To me light painting is more than just taking pictures at night. By adding light selectively you can highlight certain features. You can create focal points or change the entire mood of an image. The first two are outdoor images and need to be done when the light is low to see the effect of your added light. Having some light in the sky allows some color and or detail in the sky. Inside, you only need a difference in light level as to be noticeable.
Wagon light painted by Catherine.
I liked the brilliant green of the grasses contrasting the deep blue of the sky. I chose a vantage point to include the moon for more interest.
Outhouse light painted by Samantha
The light that morning was very flat. It was lightly raining and we were shooting down wind to keep the raindrops off our front elements. I was using an Op/Tech Rain Sleeve over the Nikkor 24mm PC-E and my D300s. The old outhouse was out back by itself and nobody was set up back there. Sam came with me and operated the flashlight. It threw a nice warm light and brightened things up.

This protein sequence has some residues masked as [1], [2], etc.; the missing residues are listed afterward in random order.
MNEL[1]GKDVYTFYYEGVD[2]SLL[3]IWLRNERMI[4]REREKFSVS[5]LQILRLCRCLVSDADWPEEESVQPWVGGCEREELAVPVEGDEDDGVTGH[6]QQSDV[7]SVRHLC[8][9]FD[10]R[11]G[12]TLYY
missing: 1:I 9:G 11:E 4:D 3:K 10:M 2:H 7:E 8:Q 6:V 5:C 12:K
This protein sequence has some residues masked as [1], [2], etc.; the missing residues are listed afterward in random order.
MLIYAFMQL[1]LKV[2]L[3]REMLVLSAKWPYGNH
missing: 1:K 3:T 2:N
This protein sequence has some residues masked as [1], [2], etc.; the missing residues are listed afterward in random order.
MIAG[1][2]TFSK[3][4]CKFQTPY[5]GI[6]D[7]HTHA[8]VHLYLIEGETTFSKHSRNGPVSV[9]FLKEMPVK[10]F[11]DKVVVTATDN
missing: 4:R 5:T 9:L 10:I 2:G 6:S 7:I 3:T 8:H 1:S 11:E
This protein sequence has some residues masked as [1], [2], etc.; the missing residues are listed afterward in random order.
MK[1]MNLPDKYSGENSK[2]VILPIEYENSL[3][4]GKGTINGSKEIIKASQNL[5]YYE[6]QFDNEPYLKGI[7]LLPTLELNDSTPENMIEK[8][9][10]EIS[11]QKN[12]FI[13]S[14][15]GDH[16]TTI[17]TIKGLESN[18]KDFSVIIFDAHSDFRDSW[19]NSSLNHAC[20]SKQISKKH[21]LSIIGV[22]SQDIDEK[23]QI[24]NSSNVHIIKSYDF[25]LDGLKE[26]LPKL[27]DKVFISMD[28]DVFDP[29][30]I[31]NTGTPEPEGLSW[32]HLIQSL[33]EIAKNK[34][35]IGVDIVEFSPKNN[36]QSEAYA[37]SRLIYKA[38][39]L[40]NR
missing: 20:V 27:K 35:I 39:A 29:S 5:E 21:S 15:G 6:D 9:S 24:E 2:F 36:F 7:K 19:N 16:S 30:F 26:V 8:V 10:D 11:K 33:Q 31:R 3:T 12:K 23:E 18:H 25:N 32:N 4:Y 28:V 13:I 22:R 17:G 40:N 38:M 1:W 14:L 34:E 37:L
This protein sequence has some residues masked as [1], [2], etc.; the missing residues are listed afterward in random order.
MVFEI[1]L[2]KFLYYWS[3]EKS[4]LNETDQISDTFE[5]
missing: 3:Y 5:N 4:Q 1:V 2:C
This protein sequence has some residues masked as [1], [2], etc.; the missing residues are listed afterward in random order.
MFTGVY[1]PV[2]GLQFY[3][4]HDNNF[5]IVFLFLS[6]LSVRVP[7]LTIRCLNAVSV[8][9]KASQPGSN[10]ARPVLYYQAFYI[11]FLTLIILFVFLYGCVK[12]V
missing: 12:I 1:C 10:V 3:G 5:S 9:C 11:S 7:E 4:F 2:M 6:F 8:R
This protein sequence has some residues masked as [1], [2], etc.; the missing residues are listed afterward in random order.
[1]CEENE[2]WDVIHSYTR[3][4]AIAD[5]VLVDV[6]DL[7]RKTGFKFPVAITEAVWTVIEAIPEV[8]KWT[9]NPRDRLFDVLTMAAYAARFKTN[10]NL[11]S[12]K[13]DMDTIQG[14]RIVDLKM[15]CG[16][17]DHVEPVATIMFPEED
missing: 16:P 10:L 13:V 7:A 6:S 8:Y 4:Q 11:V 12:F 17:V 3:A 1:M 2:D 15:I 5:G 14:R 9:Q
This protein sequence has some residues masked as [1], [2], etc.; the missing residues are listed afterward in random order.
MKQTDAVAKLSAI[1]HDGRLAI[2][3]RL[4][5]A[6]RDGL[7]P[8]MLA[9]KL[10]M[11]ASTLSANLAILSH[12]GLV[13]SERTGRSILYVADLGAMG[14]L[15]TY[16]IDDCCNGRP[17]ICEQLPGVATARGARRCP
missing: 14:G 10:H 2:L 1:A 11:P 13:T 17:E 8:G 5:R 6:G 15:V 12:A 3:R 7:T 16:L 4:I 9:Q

On a side note, I had been carrying around the Rain Sleeves for a few months, and this was my first opportunity to try them out. I’d say they were a worthwhile purchase. They worked great until I got inside for the shot below, where I was able to remove it.
Chair light painted by Darwin.
Darwin was trying some different things by light painting the whole chair and throwing some streaks on the blackboards. I liked this shot with just the chair seat lit up and the small shadow back and to the left. I thought it brought attention to the chair by itself.